What I think in retrospective is, that once you start going to proper licensed competitions, you learn how achieved times are recorded and you just cannot help comparing to other swimmers as you get ranked. You want to achieve the County times and then of course you learn about the Regionals and the Nationals and so forth.
The Happiness of swimming with friends turns into eager anticipation to make it on the national scene.
For most swimmers that is an easy transition because they can achieve all that within their home club. Most very successful swimmers stayed with their home club until they reached the Olympic Squad or other squads run by British Swimming.
But unfortunately not so in Bethnal Green Sharks. Fact is, and that is a matter of public interest, is that most very successful swimmers left the Bethnal Green Sharks and joined other clubs.
Sam went to Chelsea & Westminster, Kai and his sister Mika went to Hackney Aquatics, Kai went on to swim in the nationals this year and also competed in the Europeans. Ilias competed this year in the Welsh nationals for Hackney Aquatics. Shawn competed in LACPP for County, winning important medals and then also joined Hackney, so did Tasso. Other swimmers joined Camden Swiss. Even the one swimmer of Bethnal Green Sharks that once won a bronze at the Olympics Dervis Konuralp* has now removed his child from Sharks to join Camden Swiss Cottage.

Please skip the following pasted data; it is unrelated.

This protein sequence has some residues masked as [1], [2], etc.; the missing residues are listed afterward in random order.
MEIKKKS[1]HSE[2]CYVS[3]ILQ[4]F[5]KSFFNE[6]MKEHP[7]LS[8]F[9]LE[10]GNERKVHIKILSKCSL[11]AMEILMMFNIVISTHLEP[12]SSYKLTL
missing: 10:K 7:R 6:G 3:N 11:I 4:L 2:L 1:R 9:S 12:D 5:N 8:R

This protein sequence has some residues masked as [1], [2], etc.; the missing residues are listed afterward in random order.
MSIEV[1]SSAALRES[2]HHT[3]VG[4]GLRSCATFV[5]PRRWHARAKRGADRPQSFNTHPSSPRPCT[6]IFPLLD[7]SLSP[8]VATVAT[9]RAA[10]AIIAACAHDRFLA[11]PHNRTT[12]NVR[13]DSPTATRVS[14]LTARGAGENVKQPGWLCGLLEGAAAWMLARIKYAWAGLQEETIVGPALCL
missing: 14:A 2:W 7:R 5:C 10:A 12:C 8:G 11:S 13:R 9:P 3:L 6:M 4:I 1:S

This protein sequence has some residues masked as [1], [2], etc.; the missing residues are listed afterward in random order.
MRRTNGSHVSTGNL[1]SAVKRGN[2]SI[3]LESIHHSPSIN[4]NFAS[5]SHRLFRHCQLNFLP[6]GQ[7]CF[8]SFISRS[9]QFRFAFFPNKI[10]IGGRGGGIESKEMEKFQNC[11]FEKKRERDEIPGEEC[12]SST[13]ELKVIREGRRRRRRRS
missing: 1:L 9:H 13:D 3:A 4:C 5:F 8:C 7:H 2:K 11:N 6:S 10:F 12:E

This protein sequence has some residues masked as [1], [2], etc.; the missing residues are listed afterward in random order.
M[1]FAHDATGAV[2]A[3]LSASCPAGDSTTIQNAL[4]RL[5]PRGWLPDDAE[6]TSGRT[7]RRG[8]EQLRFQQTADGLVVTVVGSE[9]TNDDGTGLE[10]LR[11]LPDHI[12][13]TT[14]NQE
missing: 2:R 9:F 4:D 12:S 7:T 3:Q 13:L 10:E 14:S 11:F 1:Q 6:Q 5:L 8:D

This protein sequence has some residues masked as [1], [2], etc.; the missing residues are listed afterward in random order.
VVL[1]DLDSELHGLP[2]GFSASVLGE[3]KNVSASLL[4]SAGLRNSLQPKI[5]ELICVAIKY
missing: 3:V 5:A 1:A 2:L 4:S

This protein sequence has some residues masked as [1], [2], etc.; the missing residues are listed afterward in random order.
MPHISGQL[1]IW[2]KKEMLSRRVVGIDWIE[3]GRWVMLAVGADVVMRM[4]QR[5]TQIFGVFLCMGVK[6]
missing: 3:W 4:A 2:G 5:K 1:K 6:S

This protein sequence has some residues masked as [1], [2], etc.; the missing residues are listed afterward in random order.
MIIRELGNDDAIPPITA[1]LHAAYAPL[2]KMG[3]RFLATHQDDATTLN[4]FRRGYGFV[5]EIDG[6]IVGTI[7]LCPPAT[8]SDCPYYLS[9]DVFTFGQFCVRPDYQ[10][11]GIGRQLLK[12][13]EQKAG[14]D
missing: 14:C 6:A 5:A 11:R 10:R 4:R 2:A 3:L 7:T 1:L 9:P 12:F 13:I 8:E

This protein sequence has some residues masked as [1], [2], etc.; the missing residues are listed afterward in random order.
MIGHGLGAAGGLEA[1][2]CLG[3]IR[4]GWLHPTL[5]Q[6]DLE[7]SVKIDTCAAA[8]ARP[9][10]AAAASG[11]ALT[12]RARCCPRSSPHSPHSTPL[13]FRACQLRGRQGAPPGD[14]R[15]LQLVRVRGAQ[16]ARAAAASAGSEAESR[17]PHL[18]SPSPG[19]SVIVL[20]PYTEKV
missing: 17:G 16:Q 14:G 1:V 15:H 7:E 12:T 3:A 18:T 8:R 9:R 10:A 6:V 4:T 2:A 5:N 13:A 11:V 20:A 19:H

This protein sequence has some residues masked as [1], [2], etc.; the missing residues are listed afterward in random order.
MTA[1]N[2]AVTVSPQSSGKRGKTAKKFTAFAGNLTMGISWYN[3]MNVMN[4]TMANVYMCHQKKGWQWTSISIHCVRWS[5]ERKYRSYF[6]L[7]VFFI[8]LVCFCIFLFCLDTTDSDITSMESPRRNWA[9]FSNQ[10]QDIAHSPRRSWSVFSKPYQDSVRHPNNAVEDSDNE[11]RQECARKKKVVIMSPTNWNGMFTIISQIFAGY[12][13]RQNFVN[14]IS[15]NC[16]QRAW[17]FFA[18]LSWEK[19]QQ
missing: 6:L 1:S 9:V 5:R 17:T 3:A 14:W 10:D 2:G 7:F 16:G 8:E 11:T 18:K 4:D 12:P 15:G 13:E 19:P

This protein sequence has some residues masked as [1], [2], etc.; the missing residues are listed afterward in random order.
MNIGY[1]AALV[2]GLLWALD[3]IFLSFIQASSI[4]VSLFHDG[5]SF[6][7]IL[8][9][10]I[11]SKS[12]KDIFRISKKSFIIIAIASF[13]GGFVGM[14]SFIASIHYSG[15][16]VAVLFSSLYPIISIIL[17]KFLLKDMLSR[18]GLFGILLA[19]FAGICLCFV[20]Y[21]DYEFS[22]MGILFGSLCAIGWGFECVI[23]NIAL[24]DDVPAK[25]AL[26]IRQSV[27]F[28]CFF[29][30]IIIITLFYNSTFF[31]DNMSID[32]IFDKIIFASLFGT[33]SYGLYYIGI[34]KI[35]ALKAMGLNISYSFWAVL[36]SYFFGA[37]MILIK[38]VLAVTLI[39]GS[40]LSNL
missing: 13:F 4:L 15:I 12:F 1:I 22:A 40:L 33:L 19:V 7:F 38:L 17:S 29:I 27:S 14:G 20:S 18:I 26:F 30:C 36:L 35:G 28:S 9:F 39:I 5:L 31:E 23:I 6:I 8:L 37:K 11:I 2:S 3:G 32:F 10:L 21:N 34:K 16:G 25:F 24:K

Madison joined LACPP and this year achieved 8 Middlesex County Times, which is an 800% improvement on last year. But Madison is one of these kids that are proud of their friends, that like to be part of their local club and Madison would not mind swimming for Sharks.
It is also bugging me a lot that we live just 5 minutes away from York Hall but cannot compete for Sharks any longer because we are too much trouble for them. Perhaps it is not only us that is too much trouble for them, perhaps all the other good swimmers were too much trouble.